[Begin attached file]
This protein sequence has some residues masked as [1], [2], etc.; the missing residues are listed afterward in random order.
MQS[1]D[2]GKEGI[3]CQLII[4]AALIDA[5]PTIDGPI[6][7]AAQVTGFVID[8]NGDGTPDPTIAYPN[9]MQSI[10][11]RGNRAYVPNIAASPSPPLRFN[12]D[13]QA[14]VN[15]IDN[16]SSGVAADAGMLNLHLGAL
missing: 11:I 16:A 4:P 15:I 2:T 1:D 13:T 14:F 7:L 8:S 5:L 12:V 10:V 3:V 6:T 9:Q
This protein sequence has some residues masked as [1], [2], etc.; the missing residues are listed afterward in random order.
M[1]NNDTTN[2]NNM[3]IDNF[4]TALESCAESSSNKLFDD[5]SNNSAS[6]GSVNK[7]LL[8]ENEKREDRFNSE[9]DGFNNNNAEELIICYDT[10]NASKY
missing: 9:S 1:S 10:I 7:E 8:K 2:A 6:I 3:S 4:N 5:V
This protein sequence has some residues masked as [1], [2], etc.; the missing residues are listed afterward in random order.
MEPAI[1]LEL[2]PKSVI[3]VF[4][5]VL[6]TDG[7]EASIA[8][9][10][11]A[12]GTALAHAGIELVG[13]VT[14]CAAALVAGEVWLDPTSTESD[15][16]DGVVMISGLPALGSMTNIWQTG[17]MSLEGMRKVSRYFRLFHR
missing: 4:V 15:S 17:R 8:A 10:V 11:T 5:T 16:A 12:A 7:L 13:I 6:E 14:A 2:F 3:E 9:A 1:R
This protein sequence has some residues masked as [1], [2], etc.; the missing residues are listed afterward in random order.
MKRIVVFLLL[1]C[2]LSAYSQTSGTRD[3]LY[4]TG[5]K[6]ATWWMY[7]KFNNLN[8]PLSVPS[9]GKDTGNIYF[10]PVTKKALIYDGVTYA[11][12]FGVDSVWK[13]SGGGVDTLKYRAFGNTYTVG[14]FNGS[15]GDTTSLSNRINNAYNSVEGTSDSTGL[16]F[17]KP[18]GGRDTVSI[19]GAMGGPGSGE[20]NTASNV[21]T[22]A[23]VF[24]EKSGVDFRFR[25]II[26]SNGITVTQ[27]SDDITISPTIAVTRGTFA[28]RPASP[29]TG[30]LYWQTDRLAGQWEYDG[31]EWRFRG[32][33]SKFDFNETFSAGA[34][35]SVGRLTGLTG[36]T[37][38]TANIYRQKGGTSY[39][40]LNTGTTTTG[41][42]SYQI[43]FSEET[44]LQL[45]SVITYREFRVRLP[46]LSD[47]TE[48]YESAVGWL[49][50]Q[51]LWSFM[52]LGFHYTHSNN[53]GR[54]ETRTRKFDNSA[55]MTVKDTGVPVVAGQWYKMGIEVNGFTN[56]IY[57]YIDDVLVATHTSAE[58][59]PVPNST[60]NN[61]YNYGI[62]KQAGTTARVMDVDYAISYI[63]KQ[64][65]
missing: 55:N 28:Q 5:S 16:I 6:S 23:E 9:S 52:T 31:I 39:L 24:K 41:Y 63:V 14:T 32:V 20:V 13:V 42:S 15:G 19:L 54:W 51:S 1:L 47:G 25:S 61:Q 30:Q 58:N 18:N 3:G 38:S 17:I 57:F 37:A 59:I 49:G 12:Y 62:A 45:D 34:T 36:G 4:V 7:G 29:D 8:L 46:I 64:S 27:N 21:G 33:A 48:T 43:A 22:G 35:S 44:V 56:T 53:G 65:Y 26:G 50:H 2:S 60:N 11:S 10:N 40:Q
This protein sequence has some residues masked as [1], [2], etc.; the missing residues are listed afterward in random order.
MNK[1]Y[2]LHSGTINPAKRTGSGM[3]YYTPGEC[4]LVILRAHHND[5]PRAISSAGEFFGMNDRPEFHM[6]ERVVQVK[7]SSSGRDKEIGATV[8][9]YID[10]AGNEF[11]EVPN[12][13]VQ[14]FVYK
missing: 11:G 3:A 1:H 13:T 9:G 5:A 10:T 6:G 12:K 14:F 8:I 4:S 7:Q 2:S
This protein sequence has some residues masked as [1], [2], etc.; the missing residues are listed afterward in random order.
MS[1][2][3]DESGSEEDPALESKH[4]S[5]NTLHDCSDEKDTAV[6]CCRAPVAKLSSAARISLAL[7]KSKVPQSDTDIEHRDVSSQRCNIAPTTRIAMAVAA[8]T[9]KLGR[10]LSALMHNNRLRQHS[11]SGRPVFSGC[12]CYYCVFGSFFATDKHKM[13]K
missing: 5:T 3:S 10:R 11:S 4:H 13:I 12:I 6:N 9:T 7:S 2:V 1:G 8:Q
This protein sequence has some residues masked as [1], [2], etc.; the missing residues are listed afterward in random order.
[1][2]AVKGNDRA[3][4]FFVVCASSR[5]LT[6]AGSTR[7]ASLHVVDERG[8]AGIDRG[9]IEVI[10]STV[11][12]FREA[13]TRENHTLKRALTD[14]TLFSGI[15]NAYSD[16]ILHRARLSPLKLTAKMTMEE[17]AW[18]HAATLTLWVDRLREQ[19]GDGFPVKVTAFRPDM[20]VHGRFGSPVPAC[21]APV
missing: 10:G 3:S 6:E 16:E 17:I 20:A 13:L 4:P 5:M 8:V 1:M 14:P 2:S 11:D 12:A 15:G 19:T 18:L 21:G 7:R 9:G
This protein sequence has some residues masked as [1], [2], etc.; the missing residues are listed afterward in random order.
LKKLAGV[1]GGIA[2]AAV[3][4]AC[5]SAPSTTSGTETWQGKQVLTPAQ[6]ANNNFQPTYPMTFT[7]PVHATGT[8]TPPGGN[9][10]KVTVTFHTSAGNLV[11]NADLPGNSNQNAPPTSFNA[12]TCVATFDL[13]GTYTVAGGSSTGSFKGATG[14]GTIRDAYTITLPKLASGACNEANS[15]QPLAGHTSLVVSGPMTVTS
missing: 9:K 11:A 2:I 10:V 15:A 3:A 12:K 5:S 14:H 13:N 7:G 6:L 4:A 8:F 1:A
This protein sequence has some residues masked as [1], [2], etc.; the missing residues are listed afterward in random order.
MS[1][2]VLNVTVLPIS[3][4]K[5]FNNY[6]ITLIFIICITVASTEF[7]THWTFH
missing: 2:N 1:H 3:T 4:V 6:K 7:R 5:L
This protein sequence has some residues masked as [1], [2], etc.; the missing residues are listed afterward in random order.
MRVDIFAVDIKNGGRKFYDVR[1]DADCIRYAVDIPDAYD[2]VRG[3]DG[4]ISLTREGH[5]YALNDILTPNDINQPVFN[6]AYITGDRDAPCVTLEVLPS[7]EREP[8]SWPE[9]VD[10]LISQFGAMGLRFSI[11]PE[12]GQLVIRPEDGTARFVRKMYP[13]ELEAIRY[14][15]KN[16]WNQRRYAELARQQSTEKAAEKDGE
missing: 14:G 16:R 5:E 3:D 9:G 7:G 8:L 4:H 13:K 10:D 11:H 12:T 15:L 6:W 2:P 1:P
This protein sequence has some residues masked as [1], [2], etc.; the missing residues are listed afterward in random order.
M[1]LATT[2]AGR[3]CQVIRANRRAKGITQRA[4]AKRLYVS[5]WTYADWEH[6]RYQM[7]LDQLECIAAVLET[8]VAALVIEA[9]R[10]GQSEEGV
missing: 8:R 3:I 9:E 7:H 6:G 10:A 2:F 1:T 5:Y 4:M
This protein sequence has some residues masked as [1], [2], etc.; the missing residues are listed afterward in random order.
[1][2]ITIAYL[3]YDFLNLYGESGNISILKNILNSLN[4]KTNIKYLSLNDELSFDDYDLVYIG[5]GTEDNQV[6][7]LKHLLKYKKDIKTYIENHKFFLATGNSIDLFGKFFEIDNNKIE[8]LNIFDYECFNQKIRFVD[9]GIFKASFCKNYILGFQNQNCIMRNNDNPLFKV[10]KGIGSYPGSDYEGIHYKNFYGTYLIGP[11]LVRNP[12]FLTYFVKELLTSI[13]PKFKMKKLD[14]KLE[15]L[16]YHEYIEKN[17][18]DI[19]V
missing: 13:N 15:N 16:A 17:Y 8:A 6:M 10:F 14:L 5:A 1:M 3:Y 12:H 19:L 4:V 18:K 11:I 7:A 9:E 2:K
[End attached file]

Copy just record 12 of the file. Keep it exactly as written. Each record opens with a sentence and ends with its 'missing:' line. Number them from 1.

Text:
This protein sequence has some residues masked as [1], [2], etc.; the missing residues are listed afterward in random order.
[1][2]ITIAYL[3]YDFLNLYGESGNISILKNILNSLN[4]KTNIKYLSLNDELSFDDYDLVYIG[5]GTEDNQV[6][7]LKHLLKYKKDIKTYIENHKFFLATGNSIDLFGKFFEIDNNKIE[8]LNIFDYECFNQKIRFVD[9]GIFKASFCKNYILGFQNQNCIMRNNDNPLFKV[10]KGIGSYPGSDYEGIHYKNFYGTYLIGP[11]LVRNP[12]FLTYFVKELLTSI[13]PKFKMKKLD[14]KLE[15]L[16]YHEYIEKN[17][18]DI[19]V
missing: 13:N 15:N 16:A 17:Y 8:A 6:M 10:F 14:L 5:A 1:M 3:Y 12:H 19:L 4:V 18:K 11:I 7:A 9:E 2:K